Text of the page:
Ew, icky, gross, disgusting! These words express is our unfiltered, untrained reactions to such things as slimy substances, corpses, and some visible diseases.
Tamei! says the book of Leviticus/Vayikra.
And the tzarua who has a mark, his clothes shall be torn and his hair shall be neglected and he shall wrap something over his lip, and he shall call out: Tamei!
tzarua (צָרוּעַ) = one stricken with the skin disease tzara-at (צָרָעַת). Also called a metzora (מְצֺרָע), from the same root.
tamei (טָמֵא) = ritually impure.
Anyone who is ritually impure, tamei, because of contact with genital discharges, dead bodies, or the skin disease tzara-at is forbidden to enter the courtyard around the sanctuary until the proper ritual purifies them. Perhaps the writers of these passages1 imagined God was so anthropomorphic “he” would feel disgusted by these things, too. Or perhaps the proper frame of mind for standing in front of God was to be free of any feelings of disgust—which would also explain why physically blemished priests could not serve at the altar.2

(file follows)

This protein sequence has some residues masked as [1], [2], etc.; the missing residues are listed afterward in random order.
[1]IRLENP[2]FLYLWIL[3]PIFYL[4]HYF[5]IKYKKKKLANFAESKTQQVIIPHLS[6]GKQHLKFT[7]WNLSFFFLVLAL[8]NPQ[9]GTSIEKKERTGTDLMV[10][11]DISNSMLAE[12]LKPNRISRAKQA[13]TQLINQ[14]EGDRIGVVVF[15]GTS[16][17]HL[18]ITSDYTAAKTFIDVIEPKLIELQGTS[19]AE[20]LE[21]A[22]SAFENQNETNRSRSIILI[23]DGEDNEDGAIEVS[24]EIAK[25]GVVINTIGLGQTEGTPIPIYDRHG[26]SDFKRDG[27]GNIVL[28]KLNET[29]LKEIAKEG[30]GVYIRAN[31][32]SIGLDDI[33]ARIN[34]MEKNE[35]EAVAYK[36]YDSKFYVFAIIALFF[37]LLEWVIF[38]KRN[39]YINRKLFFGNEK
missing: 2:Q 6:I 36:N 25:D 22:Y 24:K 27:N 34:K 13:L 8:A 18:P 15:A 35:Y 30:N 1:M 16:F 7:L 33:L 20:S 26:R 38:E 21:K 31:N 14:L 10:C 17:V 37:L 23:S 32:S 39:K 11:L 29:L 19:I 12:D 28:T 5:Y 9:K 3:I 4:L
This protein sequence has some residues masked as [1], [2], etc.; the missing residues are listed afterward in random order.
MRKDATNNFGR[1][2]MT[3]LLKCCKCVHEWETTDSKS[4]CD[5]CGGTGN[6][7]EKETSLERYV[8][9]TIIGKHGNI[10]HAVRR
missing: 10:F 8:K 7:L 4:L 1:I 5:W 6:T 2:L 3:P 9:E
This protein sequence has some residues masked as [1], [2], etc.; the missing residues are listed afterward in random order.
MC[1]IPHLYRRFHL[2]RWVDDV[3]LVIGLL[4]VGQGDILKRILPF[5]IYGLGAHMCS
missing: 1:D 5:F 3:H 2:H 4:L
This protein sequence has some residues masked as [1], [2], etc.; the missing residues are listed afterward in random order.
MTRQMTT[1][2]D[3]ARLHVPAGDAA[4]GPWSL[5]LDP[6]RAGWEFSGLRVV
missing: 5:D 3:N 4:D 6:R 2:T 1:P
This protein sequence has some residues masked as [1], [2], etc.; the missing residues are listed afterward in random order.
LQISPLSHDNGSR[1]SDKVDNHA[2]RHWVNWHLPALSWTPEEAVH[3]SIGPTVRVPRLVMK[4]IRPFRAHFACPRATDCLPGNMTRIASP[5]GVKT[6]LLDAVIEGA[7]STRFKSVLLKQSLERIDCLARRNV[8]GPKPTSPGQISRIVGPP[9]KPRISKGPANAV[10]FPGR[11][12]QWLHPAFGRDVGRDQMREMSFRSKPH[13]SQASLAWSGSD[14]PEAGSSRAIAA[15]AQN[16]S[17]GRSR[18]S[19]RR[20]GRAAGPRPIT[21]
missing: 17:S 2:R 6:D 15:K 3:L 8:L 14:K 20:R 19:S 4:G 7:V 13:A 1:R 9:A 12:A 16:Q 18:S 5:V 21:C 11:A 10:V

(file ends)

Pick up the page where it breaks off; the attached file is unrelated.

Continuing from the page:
Tzara-at is not contagious,3 yet those afflicted with it are quarantined, forbidden even to live within their own community’s tent circle or town wall.4
This week’s Torah portion, Metzora (“someone with tzara-at”), prescribes how to make people who have healed from tzara-at ritually pure again, so they can rejoin the community for both worship and daily life.